Economic forecast events held around the state are offering a glimpse into the short- and long-term outlook for Arizona’s economy. One of the bright spots in our sustained, albeit measured, recovery, has been the apartment sector. Thousands of new multifamily units continue to open around the Valley and in major markets around the state. But the common question is: Are we building too many?
During a recent Arizona Multihousing Association economic forecast breakfast, several speakers highlighted the lack of new construction during the recession years, and the overall growth of our local economy over the past few years. This combination of factors is what drives the current building cycle. Arizona expects to add 100,000 new residents per year through 2019.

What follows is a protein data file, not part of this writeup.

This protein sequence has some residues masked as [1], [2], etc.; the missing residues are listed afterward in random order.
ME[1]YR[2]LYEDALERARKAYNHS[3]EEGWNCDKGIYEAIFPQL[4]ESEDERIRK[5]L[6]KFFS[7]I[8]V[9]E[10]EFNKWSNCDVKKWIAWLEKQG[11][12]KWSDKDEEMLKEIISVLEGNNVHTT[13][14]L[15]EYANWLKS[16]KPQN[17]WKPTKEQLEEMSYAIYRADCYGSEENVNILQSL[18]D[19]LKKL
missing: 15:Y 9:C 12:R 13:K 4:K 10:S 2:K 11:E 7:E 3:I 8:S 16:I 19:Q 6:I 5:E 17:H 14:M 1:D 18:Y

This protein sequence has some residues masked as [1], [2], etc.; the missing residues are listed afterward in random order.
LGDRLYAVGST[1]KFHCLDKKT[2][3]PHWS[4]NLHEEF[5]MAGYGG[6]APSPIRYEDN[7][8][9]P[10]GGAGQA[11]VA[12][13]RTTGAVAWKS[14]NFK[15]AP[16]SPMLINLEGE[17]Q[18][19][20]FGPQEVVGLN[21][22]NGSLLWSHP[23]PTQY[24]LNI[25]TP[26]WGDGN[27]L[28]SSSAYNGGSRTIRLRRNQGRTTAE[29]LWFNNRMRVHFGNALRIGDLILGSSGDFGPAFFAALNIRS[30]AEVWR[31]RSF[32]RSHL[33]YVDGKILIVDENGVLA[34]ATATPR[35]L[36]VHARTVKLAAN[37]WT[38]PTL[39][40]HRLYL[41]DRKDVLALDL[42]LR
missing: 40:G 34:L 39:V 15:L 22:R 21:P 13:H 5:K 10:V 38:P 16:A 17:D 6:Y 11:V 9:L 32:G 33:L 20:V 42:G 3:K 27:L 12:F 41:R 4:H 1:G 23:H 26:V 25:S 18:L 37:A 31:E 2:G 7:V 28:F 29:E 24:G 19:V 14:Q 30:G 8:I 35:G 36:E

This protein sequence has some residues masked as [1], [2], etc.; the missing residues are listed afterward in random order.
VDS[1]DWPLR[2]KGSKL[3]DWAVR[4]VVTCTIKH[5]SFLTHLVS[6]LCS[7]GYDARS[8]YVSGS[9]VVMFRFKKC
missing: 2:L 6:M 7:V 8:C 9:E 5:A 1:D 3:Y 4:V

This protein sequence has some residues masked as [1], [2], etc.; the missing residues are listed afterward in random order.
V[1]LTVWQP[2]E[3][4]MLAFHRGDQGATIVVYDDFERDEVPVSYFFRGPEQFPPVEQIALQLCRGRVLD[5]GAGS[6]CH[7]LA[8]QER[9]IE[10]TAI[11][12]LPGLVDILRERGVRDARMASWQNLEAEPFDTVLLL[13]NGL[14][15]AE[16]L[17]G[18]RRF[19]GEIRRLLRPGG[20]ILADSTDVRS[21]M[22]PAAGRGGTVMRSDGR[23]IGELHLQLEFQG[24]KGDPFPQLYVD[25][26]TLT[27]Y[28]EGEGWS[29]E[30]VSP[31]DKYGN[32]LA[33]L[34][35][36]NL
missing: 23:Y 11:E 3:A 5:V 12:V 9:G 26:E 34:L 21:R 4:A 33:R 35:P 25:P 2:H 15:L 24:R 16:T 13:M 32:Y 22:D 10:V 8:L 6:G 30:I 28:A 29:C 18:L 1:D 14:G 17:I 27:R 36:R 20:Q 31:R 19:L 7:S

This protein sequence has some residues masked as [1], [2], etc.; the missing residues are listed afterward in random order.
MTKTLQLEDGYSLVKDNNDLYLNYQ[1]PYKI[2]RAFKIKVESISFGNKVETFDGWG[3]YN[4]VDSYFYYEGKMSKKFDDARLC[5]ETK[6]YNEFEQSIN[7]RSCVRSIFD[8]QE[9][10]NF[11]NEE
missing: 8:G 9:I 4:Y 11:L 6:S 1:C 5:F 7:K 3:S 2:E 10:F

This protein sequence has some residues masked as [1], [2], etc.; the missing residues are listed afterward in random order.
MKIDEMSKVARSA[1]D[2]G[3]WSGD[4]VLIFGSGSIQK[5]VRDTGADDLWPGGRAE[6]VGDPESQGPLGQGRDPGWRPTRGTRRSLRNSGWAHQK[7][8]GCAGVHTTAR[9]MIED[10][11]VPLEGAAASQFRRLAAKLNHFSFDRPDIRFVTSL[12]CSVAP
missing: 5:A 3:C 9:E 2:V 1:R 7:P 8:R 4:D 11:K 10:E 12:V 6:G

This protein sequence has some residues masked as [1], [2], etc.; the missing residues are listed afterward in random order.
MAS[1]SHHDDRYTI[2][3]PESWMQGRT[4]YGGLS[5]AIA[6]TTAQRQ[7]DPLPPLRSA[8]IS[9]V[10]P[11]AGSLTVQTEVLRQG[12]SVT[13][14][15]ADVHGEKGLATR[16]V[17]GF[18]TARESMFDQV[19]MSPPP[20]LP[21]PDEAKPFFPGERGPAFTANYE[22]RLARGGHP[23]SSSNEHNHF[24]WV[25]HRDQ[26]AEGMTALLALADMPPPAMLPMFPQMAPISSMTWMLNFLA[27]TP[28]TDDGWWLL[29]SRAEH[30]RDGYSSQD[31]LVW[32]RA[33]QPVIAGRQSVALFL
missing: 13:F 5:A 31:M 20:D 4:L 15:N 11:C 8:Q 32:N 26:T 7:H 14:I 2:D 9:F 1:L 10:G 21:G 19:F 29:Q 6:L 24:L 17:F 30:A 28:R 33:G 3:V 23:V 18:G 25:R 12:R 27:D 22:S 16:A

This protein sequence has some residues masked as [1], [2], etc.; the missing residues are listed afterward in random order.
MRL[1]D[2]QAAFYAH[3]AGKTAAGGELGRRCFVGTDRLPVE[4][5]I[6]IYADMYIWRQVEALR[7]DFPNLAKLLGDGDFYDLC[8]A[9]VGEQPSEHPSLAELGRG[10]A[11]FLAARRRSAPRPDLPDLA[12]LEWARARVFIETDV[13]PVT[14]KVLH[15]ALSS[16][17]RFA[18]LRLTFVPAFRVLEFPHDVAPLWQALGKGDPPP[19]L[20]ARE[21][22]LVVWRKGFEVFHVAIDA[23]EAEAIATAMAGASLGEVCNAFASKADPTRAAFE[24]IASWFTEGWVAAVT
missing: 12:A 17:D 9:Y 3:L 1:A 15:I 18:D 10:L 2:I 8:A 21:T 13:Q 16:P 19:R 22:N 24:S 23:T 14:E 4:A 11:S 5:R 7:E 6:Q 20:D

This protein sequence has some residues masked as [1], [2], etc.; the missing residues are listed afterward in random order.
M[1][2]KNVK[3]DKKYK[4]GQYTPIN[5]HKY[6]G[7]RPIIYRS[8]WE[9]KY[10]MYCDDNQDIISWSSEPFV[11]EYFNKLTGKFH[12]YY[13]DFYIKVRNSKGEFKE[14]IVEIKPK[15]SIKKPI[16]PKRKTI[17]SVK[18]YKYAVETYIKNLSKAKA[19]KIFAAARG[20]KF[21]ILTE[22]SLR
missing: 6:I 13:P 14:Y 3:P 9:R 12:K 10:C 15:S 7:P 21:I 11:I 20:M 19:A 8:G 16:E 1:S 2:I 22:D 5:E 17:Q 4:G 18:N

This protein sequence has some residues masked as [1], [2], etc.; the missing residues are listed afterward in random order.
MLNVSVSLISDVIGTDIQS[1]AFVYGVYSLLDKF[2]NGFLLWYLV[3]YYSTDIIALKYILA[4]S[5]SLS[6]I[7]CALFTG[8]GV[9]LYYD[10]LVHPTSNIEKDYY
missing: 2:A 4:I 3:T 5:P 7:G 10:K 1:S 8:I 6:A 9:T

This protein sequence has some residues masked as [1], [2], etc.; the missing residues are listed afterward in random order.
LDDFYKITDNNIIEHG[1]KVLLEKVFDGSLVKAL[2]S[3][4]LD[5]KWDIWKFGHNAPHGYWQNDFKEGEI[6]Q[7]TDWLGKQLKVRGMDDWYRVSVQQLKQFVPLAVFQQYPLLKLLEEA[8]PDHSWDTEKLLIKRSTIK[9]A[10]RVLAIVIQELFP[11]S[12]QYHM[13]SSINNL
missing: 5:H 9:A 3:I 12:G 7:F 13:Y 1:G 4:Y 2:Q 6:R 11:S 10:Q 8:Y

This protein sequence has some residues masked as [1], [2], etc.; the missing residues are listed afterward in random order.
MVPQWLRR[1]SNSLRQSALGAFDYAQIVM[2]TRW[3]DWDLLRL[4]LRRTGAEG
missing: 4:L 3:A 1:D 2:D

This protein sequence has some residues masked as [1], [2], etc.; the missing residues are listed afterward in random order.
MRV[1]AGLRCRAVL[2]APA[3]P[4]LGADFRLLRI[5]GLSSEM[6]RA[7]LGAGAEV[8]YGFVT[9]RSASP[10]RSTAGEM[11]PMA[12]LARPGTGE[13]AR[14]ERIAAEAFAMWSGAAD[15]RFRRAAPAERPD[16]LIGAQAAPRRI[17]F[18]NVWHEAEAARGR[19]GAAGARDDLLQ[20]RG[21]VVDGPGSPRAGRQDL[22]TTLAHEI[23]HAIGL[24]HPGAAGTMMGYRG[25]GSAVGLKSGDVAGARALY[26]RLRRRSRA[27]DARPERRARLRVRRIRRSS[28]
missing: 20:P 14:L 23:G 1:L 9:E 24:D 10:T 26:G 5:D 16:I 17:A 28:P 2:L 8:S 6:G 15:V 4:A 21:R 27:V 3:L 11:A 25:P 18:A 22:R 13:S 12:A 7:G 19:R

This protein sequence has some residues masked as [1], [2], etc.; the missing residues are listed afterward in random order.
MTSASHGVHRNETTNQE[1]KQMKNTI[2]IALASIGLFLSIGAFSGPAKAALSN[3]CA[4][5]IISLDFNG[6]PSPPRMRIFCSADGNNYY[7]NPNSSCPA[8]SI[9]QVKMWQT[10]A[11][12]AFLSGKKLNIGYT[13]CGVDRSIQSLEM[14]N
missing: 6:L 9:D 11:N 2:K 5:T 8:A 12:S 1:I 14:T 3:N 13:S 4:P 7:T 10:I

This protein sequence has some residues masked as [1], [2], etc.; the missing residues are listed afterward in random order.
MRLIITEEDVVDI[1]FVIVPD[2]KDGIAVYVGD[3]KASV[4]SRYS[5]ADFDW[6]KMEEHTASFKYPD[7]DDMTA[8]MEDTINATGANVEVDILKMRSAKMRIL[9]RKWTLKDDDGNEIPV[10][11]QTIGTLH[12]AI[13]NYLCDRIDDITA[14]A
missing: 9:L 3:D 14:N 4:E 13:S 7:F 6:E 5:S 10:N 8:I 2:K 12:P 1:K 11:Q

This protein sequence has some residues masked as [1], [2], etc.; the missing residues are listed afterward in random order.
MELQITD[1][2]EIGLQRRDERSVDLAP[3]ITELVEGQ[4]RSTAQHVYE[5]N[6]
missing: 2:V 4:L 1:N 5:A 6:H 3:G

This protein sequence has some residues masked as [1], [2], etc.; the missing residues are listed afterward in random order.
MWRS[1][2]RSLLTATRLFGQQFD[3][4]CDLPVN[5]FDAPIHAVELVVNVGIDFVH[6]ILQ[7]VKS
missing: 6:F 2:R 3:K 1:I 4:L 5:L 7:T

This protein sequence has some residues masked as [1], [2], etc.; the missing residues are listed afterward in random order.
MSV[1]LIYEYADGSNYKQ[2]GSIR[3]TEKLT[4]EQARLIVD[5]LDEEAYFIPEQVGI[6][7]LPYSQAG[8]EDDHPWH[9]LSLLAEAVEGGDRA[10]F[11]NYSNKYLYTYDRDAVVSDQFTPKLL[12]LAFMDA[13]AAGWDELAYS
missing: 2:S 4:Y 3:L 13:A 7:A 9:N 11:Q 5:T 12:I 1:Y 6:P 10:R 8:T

Combined with millennials and boomers who are moving into apartments, this growth is forecast to translate to more than 14,000 new renters each year. When compared to current projections of approximately 5,500 new apartment units annually in Phoenix for the next few years, it becomes clear why the construction of new apartment communities continues throughout the Valley.
Like generations before them, Millennials are entering the housing market now, many of them later than their predecessors.
Many of these first-time renters come to the market with student-loan debt that could prevent them from saving to buy a home. According to Pew Research, a record share of 25-34 year olds live in their parents’ homes. Some economists predict that they could stay in the rental market longer as well.
Even if there are more new apartments than there is demand (which will help curb the growth of rental rates short term), the population growth of our metro area will quickly result in absorbing those new units, causing even more to be built. Rental rates will ebb and flow with demand, and Phoenix will remain one of the most affordable places to live.